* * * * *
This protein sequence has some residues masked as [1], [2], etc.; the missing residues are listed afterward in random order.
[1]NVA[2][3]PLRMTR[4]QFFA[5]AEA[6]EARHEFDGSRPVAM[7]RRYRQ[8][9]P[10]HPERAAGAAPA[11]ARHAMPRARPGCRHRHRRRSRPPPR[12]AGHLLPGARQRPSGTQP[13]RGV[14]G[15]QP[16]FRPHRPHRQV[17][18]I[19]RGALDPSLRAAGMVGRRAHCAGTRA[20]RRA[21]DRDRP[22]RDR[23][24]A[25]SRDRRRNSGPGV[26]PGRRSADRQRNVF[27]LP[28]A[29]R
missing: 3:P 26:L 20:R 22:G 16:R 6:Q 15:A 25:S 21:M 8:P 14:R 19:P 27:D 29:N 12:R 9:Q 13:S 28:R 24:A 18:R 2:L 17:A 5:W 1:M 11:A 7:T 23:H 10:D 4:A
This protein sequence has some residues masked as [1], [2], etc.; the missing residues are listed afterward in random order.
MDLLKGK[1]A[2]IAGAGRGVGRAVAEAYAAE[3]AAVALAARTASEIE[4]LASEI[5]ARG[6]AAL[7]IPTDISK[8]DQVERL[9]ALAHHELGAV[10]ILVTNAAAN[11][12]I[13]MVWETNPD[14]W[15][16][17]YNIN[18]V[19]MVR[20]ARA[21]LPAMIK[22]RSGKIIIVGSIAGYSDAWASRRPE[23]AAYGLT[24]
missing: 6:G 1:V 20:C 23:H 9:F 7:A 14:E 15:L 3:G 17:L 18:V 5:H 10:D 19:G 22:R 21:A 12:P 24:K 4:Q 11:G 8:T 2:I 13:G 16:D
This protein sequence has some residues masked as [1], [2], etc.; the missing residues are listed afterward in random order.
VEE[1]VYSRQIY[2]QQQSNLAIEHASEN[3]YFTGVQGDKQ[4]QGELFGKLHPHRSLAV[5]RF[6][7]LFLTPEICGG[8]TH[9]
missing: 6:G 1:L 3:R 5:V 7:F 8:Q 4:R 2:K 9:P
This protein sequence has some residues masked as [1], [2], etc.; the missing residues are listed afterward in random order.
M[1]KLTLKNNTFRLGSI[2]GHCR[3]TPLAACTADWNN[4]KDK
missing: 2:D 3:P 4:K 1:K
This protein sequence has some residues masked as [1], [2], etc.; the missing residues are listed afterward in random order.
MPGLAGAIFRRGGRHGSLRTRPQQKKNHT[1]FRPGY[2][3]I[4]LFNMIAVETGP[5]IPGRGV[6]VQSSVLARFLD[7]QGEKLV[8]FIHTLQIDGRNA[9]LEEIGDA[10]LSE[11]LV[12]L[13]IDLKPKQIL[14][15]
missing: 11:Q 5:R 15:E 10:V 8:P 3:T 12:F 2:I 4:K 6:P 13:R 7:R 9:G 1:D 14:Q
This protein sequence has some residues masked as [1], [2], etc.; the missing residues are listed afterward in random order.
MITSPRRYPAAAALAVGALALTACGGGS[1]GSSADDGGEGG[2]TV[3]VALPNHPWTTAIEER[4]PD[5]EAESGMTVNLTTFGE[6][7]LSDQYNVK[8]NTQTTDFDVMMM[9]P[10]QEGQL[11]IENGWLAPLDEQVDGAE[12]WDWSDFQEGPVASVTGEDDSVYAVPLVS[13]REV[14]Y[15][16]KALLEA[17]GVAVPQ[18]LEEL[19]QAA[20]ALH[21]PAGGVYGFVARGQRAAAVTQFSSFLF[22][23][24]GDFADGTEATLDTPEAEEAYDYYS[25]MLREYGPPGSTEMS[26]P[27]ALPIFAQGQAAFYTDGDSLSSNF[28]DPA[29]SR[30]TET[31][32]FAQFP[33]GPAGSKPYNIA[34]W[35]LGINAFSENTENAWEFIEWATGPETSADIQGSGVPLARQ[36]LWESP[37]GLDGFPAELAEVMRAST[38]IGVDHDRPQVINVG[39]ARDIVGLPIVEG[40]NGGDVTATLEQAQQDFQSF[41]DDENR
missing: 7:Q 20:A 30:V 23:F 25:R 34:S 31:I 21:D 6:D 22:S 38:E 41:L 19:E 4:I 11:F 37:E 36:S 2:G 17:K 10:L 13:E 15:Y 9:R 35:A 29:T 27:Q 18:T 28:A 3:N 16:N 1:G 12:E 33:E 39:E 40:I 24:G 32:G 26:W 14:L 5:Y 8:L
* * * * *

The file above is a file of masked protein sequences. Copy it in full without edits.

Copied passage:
This protein sequence has some residues masked as [1], [2], etc.; the missing residues are listed afterward in random order.
[1]NVA[2][3]PLRMTR[4]QFFA[5]AEA[6]EARHEFDGSRPVAM[7]RRYRQ[8][9]P[10]HPERAAGAAPA[11]ARHAMPRARPGCRHRHRRRSRPPPR[12]AGHLLPGARQRPSGTQP[13]RGV[14]G[15]QP[16]FRPHRPHRQV[17][18]I[19]RGALDPSLRAAGMVGRRAHCAGTRA[20]RRA[21]DRDRP[22]RDR[23][24]A[25]SRDRRRNSGPGV[26]PGRRSADRQRNVF[27]LP[28]A[29]R
missing: 3:P 26:L 20:R 22:G 16:R 6:Q 15:A 25:S 21:M 8:P 14:R 19:P 27:D 29:N 12:R 9:Q 13:S 28:R 24:A 18:R 2:L 17:A 5:W 1:M 11:A 7:T 23:H 10:D 4:A
This protein sequence has some residues masked as [1], [2], etc.; the missing residues are listed afterward in random order.
MDLLKGK[1]A[2]IAGAGRGVGRAVAEAYAAE[3]AAVALAARTASEIE[4]LASEI[5]ARG[6]AAL[7]IPTDISK[8]DQVERL[9]ALAHHELGAV[10]ILVTNAAAN[11][12]I[13]MVWETNPD[14]W[15][16][17]YNIN[18]V[19]MVR[20]ARA[21]LPAMIK[22]RSGKIIIVGSIAGYSDAWASRRPE[23]AAYGLT[24]
missing: 6:G 1:V 20:C 23:H 9:F 7:A 14:E 15:L 3:G 17:L 18:V 5:H 10:D 19:G 22:R 21:A 12:P 24:K 4:Q 11:G 8:T 2:I 13:G 16:D
This protein sequence has some residues masked as [1], [2], etc.; the missing residues are listed afterward in random order.
VEE[1]VYSRQIY[2]QQQSNLAIEHASEN[3]YFTGVQGDKQ[4]QGELFGKLHPHRSLAV[5]RF[6][7]LFLTPEICGG[8]TH[9]
missing: 6:G 1:L 3:R 5:V 7:F 8:Q 4:R 2:K 9:P
This protein sequence has some residues masked as [1], [2], etc.; the missing residues are listed afterward in random order.
M[1]KLTLKNNTFRLGSI[2]GHCR[3]TPLAACTADWNN[4]KDK
missing: 2:D 3:P 4:K 1:K
This protein sequence has some residues masked as [1], [2], etc.; the missing residues are listed afterward in random order.
MPGLAGAIFRRGGRHGSLRTRPQQKKNHT[1]FRPGY[2][3]I[4]LFNMIAVETGP[5]IPGRGV[6]VQSSVLARFLD[7]QGEKLV[8]FIHTLQIDGRNA[9]LEEIGDA[10]LSE[11]LV[12]L[13]IDLKPKQIL[14][15]
missing: 11:Q 5:R 15:E 10:V 8:P 3:T 12:F 2:I 4:K 6:P 13:R 7:R 9:G 1:D 14:Q
This protein sequence has some residues masked as [1], [2], etc.; the missing residues are listed afterward in random order.
MITSPRRYPAAAALAVGALALTACGGGS[1]GSSADDGGEGG[2]TV[3]VALPNHPWTTAIEER[4]PD[5]EAESGMTVNLTTFGE[6][7]LSDQYNVK[8]NTQTTDFDVMMM[9]P[10]QEGQL[11]IENGWLAPLDEQVDGAE[12]WDWSDFQEGPVASVTGEDDSVYAVPLVS[13]REV[14]Y[15][16]KALLEA[17]GVAVPQ[18]LEEL[19]QAA[20]ALH[21]PAGGVYGFVARGQRAAAVTQFSSFLF[22][23][24]GDFADGTEATLDTPEAEEAYDYYS[25]MLREYGPPGSTEMS[26]P[27]ALPIFAQGQAAFYTDGDSLSSNF[28]DPA[29]SR[30]TET[31][32]FAQFP[33]GPAGSKPYNIA[34]W[35]LGINAFSENTENAWEFIEWATGPETSADIQGSGVPLARQ[36]LWESP[37]GLDGFPAELAEVMRAST[38]IGVDHDRPQVINVG[39]ARDIVGLPIVEG[40]NGGDVTATLEQAQQDFQSF[41]DDENR
missing: 7:Q 20:A 30:V 23:F 25:R 34:S 31:I 21:D 6:D 22:S 38:E 41:L 19:E 4:I 11:F 37:E 36:S 2:G 17:K 10:L 13:E 15:Y 9:R 35:A 29:T 27:Q 18:T 28:A 3:N 16:N 1:G 12:E 33:E 39:E 40:I 24:G 32:G 26:W 14:L 5:Y 8:L